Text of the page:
-- Randy - If I'm not on LJ's then I'm making Saw Dust. Please feel free to visit my store location at

View whitebeast88's profile


4128 posts in 2428 days

#7 posted 01-08-2013 03:03 PM

i’d sell it.cause you gave her a month and no money.
i’ve had a lot of people want me to build stuff but when i ask for half down since most is custom i never hear from them again.

-- Marty.Athens,AL

View  woodshaver Tony C   's profile

woodshaver Tony C

6274 posts in 3591 days

#8 posted 01-08-2013 03:06 PM

Send a reply and give her a deadline. That would be fair.
Deadlines should be set up front. And I would also request a down payment of at least 20%. This rule should include everyone you do business with. It’s good business practice, it keeps you from playing the guessing game and allows you to get on with your work
I’ve learned my lesson a long time ago!
I sense you have a heart of gold but business is business!


-- St Augustine FL, Experience is the sum of our mistakes!

View Sodabowski's profile


2385 posts in 3071 days

#9 posted 01-08-2013 03:12 PM

The folks above already said it but it bears repetition: ask for a deposit and give a deadline. That’s what I do when asked for custom stuff. Unless it’s cake and for the family ;)

-- Thomas - Pondering the inclusion of woodworking into physics and chemistry classes...

View Blackie_'s profile


4883 posts in 2750 days

#10 posted 01-08-2013 03:18 PM

This is great help, thanks for all the comments, all worth it’s weight in gold and makes perfect sense, I’m so glad I asked this question and will start practicing deadlines and monies up front on future sells.

-- Randy - If I'm not on LJ's then I'm making Saw Dust. Please feel free to visit my store location at

View longgone's profile


5688 posts in 3546 days

#11 posted 01-08-2013 03:23 PM

I always get a deposit of 50% and the balance upon completion. People who are seriously interested will send the deposit and the others who are not will become obvious… I cannot imagine anyone needing to stretch out payments for a $60 item…and think she might have been just complimenting and not really being serious about buying.

View 404 - Not Found's profile

404 - Not Found

2544 posts in 3207 days

#12 posted 01-08-2013 03:26 PM

You are in a lucky position in as much as you can sell this piece to someone else who can pay for it now. Good job it’s its not a custom desk or something like that.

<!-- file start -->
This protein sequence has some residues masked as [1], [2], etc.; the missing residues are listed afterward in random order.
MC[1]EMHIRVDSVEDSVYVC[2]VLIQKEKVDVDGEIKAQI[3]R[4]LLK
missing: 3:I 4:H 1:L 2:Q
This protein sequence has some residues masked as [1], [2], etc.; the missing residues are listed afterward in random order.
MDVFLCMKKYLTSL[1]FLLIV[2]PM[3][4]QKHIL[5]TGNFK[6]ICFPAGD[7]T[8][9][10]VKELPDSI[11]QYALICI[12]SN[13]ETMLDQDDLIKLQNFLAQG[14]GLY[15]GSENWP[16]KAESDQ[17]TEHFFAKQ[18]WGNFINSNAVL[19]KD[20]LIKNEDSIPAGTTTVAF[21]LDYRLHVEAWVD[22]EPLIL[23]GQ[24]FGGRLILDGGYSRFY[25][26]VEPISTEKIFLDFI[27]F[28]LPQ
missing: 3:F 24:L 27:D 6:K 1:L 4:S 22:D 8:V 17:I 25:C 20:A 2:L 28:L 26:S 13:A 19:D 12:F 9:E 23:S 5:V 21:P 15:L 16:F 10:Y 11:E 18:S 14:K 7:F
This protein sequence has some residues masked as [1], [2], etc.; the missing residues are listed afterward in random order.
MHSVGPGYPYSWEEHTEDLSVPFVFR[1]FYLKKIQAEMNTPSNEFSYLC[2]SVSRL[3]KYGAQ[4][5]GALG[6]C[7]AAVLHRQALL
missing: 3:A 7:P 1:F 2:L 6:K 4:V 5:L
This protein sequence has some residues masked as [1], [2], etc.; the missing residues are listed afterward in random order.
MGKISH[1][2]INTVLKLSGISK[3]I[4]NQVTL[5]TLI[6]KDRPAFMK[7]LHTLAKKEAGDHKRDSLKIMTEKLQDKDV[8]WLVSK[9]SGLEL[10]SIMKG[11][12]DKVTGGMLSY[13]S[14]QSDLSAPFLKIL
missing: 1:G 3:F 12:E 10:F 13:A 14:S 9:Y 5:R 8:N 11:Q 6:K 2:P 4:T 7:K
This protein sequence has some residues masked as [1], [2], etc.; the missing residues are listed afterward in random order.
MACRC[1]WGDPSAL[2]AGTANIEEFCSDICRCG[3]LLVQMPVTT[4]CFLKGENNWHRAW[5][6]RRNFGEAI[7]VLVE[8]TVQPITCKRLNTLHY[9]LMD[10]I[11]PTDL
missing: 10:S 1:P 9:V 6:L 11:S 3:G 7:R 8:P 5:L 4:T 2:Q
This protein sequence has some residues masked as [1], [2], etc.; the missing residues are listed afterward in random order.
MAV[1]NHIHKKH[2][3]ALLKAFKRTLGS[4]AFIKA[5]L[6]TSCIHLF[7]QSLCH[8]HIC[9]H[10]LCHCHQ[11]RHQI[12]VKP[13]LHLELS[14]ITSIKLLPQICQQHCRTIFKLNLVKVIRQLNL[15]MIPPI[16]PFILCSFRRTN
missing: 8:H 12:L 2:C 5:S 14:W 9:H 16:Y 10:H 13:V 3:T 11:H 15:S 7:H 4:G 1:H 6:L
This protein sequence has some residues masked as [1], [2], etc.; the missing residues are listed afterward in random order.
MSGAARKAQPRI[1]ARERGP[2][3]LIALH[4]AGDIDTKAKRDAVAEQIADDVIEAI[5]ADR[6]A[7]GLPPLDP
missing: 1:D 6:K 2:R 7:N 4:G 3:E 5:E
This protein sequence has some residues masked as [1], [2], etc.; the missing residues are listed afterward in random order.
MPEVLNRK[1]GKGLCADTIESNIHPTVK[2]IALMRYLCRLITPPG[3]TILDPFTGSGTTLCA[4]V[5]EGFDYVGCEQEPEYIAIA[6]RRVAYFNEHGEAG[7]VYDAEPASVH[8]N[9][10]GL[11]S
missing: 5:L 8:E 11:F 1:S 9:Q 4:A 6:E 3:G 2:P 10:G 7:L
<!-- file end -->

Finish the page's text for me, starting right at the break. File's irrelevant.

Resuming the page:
If you are making custom jobs then I certainly don’t think it’s unreasonable to ask for a deposit before commencing work – at least enough to cover materials, but as these boxes are in demand, I would just sell it. If the original buyer comes back to you looking for the box, make another one

View JoeyG's profile


1275 posts in 2863 days

#13 posted 01-08-2013 03:29 PM

I use facebook to sell my boxes all the time and get lots of commissions from there. I always get a 50% deposit on custom orders. That covers my materials if someone decides they don’t want it. I also get payment in full plus shipping before I go to the post office. If I get a check, I make sure it clears my bank before I ship. Remember, facebook gives a false since of “knowing” someone. I like to think most people are honest, but in business it’s better to be safe than sorry. I am the same way with my angelfish. That’s why I am so careful to protect the integrity of my name.

I know this doesn’t really help on this one, but hopefully it will help avoid it in the future.

Last thought. I did have one commissioned piece that I had trouble getting the final payment for. After the box sat around my house for a month or so, I kindly told my client that they had one week to have it paid in full, including shipping or I would sell to another interested customer. I received payment that day. They had a substantial down payment.

Hope this helps a little.

-- JoeyG ~~~

View  woodshaver Tony C   's profile

woodshaver Tony C

6274 posts in 3591 days

#14 posted 01-08-2013 03:29 PM

Could it be when someone says ”I want one” they are really saying they want one but don’t want to buy one?

This could be true but not knowing what people are thinking brings to mind, we should get a down payment and have a deadline for the rest of the $.

-- St Augustine FL, Experience is the sum of our mistakes!

View DocSavage45's profile


8734 posts in 3080 days

#15 posted 01-08-2013 05:45 PM


You did a post on why do artists ask for so much. when you see it differently? I believe you are underselling yourself? Time , materials (what is the cost of purchasing spalted woods) and overhead are factors. Now there is customer relations. Be nice but don’t be easy? Sell yourself and the box. Expect more and let them negotiate? If the box is done, full payment. If needs to be built, half up front. All details of the customer should be kept for future reference. Consider paypal as well?

I have people who see me on their insurance, and do not know what it covers. I too have to be more business and less easy? Otherwise my time is worth nothing and as my wife says “It’s not a hobby!” LOL! I am looking into credit card payments.

Good luck Mr. Businessman. There are some good books on Amazon re: Marketing a woodworking business.

-- Cau Haus Designs, Thomas J. Tieffenbacher